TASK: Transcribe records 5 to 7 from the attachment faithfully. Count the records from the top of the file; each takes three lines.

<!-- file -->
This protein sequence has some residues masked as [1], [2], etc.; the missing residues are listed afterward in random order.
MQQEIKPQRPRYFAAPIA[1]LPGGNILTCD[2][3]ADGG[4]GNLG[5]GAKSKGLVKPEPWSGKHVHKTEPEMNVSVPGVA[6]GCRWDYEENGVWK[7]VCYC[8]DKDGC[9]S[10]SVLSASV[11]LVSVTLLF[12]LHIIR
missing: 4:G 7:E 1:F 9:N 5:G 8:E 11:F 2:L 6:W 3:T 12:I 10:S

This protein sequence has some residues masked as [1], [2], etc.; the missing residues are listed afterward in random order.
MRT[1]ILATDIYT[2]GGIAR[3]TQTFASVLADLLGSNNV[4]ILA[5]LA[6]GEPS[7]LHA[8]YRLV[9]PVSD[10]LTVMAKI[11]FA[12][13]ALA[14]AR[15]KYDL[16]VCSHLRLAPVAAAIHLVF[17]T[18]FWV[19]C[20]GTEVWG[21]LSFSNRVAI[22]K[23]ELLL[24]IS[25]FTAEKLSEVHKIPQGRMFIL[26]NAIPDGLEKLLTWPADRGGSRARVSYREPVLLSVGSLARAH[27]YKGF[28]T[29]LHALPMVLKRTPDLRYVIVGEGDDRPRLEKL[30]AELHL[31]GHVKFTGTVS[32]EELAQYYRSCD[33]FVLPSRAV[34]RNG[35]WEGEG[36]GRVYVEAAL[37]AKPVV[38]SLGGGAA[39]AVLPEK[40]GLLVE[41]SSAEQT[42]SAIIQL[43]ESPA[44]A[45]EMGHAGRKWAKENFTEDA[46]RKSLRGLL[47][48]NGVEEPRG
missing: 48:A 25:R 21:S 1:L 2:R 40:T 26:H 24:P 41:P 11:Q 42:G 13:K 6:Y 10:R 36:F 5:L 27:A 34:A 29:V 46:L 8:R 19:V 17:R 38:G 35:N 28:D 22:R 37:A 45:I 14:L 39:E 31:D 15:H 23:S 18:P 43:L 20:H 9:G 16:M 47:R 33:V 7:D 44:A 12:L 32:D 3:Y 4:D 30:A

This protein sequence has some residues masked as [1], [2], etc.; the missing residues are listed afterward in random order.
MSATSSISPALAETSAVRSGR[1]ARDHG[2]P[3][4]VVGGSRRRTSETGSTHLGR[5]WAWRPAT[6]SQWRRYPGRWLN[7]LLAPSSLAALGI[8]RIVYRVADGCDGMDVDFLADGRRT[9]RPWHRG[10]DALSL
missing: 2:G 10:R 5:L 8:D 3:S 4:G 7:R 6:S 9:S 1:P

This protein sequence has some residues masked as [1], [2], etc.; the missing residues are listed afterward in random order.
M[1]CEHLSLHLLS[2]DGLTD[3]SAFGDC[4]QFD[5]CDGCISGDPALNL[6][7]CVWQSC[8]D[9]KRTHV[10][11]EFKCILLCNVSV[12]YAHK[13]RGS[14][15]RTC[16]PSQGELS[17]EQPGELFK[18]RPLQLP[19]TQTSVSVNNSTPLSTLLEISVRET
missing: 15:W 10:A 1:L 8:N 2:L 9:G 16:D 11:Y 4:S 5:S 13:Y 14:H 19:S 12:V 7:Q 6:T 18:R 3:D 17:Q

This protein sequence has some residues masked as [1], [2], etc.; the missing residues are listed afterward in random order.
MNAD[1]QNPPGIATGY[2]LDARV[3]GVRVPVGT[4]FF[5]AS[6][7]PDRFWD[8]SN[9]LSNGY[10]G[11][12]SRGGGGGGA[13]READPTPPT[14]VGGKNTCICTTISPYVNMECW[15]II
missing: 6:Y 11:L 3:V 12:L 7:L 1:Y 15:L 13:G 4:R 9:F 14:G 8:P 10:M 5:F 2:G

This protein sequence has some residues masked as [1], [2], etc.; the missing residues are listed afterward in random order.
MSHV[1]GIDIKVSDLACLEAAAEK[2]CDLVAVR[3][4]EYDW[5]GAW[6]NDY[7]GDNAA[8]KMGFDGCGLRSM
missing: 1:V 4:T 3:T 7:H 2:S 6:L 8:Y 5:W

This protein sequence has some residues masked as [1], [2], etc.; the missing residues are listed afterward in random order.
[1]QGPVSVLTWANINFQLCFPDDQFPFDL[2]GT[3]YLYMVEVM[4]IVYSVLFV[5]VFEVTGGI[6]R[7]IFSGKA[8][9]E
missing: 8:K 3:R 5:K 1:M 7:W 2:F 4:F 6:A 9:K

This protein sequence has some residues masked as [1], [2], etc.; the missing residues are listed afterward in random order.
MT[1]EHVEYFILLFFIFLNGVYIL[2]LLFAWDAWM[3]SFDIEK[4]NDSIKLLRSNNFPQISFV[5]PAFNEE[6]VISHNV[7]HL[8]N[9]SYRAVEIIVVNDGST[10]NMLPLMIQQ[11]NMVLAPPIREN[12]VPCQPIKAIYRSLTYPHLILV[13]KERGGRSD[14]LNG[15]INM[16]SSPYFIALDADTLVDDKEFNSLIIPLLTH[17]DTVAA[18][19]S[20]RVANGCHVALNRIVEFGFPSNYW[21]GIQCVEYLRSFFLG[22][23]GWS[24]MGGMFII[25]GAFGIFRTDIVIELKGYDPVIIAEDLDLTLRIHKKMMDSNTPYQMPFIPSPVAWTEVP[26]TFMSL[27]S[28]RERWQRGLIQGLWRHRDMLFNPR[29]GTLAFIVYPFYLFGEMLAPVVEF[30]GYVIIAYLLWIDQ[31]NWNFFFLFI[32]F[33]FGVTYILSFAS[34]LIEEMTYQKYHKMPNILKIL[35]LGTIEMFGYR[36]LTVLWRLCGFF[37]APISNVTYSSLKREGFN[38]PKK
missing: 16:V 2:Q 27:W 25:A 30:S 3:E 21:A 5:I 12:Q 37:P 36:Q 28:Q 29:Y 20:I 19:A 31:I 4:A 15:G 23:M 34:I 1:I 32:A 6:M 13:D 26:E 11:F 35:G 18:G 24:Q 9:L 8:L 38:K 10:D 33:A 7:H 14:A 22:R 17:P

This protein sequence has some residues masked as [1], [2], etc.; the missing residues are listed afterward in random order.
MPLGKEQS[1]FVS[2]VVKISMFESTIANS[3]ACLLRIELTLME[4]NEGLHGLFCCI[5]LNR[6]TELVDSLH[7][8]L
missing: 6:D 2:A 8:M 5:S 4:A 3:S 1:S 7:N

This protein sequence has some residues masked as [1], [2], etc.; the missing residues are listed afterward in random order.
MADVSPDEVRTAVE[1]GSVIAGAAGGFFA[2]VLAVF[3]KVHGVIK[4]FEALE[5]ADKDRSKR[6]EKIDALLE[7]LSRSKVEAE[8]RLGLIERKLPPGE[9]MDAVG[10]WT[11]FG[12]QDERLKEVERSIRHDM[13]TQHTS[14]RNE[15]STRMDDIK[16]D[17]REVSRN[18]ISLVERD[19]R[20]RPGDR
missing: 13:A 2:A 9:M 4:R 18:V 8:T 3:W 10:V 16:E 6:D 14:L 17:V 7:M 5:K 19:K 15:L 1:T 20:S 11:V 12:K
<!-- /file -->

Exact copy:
This protein sequence has some residues masked as [1], [2], etc.; the missing residues are listed afterward in random order.
MNAD[1]QNPPGIATGY[2]LDARV[3]GVRVPVGT[4]FF[5]AS[6][7]PDRFWD[8]SN[9]LSNGY[10]G[11][12]SRGGGGGGA[13]READPTPPT[14]VGGKNTCICTTISPYVNMECW[15]II
missing: 6:Y 11:L 3:V 12:L 7:L 1:Y 15:L 13:G 4:R 9:F 14:G 8:P 10:M 5:F 2:G

This protein sequence has some residues masked as [1], [2], etc.; the missing residues are listed afterward in random order.
MSHV[1]GIDIKVSDLACLEAAAEK[2]CDLVAVR[3][4]EYDW[5]GAW[6]NDY[7]GDNAA[8]KMGFDGCGLRSM
missing: 1:V 4:T 3:T 7:H 2:S 6:L 8:Y 5:W

This protein sequence has some residues masked as [1], [2], etc.; the missing residues are listed afterward in random order.
[1]QGPVSVLTWANINFQLCFPDDQFPFDL[2]GT[3]YLYMVEVM[4]IVYSVLFV[5]VFEVTGGI[6]R[7]IFSGKA[8][9]E
missing: 8:K 3:R 5:K 1:M 7:W 2:F 4:F 6:A 9:K